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Saturday, 7 November 2015

☀☄ The Right Wrong Thing: Dot Meyerhoff Mysteries [2] - Ellen Kirschman

Thank you for joining us on the Virtual Book Tour for The Right Wrong Thing, a Crime Mystery by (, Oceanview Publishing, 256 pages).

This is the second book in the Dot Meyerhoff Mysteries series.

PREVIEW: Check out the book's synopsis, trailer, and Prologue excerpt below, as well as our Q&A with author Ellen Kirschman.   Read the first chapter with Amazon Look Inside.

Ellen Kirschman will be awarding one Oceanview Publishing Thriller each month for one year to a randomly drawn winner via Rafflecopter during the tour.   Please do take part: comment on our post and follow the tour where you will be able to read interviews (ℚ), reviews (✍) and guest blog posts (✉).


Synopsis | Trailer | Teaser | The Series | Author Q&A | About the Author | Giveaway & Tour Stops

Synopsis

Hesitate or Respond—Either Choice Can Lead to Disaster

Officer Randy Spelling had always wanted to be a police officer, to follow in the footsteps of her brothers and her father. Not long after joining the force, she mistakenly shoots and kills Lakeisha Gibbs, a pregnant teenager. The community is outraged; Lakeisha’s family is vocal and vicious in their attacks against Spelling.

Suffering from post-traumatic stress disorder, and filled with remorse, Randy is desperate to apologize to the girl’s family. Everyone, including the police chief, warns her against this, but the young police officer will not be dissuaded. Her attempt is catastrophic. Dr. Dot Meyerhoff, police psychologist, plunges herself into the investigation despite orders from the police chief to back off.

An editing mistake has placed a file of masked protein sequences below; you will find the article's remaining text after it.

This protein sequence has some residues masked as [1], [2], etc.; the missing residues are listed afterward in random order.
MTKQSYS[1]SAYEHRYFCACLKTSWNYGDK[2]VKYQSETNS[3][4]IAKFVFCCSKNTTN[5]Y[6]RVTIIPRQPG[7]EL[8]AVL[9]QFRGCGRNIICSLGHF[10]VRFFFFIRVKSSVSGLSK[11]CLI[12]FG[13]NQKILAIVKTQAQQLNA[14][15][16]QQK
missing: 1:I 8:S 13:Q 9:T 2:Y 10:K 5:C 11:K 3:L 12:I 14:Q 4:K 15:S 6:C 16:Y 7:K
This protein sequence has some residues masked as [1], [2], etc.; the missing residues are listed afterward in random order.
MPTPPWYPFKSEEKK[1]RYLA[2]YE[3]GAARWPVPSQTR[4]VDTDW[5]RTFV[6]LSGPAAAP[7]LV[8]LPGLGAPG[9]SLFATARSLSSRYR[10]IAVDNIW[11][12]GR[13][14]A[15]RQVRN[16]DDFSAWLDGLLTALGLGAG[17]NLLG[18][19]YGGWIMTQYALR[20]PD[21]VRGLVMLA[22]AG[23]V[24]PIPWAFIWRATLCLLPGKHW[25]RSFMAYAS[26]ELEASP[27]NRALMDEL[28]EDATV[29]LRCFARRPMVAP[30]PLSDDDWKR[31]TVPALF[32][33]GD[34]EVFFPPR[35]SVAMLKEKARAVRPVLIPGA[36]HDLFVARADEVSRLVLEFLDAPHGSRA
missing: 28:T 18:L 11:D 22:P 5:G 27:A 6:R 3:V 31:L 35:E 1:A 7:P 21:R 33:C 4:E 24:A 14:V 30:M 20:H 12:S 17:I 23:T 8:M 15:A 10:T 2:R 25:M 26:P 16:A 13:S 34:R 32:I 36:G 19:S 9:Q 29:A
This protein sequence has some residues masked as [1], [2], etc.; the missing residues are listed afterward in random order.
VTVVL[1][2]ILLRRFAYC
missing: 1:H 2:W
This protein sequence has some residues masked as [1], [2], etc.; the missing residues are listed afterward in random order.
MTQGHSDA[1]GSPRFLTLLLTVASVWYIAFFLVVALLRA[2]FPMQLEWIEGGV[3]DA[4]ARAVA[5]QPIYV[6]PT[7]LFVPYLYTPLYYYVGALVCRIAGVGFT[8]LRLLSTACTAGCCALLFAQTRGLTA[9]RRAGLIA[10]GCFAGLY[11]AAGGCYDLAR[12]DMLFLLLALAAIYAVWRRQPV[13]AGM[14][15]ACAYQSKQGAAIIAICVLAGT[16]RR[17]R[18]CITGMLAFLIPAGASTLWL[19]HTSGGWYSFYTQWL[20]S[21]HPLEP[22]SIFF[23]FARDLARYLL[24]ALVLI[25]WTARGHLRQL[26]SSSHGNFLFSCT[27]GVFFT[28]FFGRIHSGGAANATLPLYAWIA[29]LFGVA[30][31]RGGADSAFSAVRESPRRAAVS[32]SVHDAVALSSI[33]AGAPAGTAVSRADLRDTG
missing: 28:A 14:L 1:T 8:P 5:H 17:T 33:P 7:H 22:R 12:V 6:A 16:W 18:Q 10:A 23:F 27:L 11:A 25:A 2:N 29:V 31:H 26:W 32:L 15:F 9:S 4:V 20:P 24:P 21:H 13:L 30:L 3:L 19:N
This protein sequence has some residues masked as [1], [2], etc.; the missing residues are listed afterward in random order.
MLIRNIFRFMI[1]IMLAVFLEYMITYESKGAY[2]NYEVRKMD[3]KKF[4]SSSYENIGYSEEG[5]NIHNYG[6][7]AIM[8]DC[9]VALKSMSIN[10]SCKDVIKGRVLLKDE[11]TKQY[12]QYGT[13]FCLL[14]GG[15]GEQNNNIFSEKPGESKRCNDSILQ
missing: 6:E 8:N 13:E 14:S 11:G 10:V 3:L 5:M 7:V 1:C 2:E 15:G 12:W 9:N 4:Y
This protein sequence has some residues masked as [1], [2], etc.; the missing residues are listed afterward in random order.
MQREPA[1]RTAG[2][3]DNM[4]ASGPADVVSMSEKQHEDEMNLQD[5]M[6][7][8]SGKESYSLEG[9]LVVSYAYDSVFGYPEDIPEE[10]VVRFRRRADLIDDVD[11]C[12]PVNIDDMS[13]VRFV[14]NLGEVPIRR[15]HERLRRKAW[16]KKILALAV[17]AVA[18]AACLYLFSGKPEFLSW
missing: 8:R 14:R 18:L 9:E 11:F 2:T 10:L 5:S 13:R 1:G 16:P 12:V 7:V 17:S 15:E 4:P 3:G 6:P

Not only does the psychologist’s refusal to obey orders jeopardize her career, but her life as well, as she enlists unlikely allies and unconventional undercover work to expose the tangled net of Officer Spelling’s disastrous course.


Teaser: Excerpt

PROLOGUE

     Randy Alderson Spelling looks more like a girl than a woman. So tiny she’s nearly lost in the cushions of my office couch. Her legs jut out over the floor until she scoots forward and places her feet squarely on the ground, leaving a foot of space behind her. She waits for me to start, all the while pulling on her fingers, cracking each tiny knuckle. I’m the last hurdle between her and the job she covets— police officer for the Kenilworth Police Department. She’s aced the entire gamut of challenges: a background check that combed over all twenty-four years of her life; a medical examination; tests of reading, writing, and judgment; officer interviews; agility tests; and an interview with Acting Chief Jay Pence. Now she’s down to me, the department psychologist. I’m looking into the nooks and crannies of her emotional stability now that she’s received a conditional offer of employment from Pence; conditional, that is, upon my finding her free of any psychological conditions that would prevent her from fulfilling the role of police officer.
      Pence wants this woman on the force. He’s made that clear with his slightly overreaching and out-of-character enthusiasm. The truth is, women officers haven’t done well at KPD. None of the four women who were hired before my time worked out. One got pregnant and never returned from maternity leave. Another woman’s husband was promoted and the family moved to New York. A third decided to go to law school, and the fourth was flushed out of the field-training program after she totaled a police car. Pence needs women on the force. KPD is the only department in the county with no female officers, something the female-majority city council finds unacceptable. And since he’s in contention for the chief’s job, making nice with the city council is not just preferable, it’s a necessity.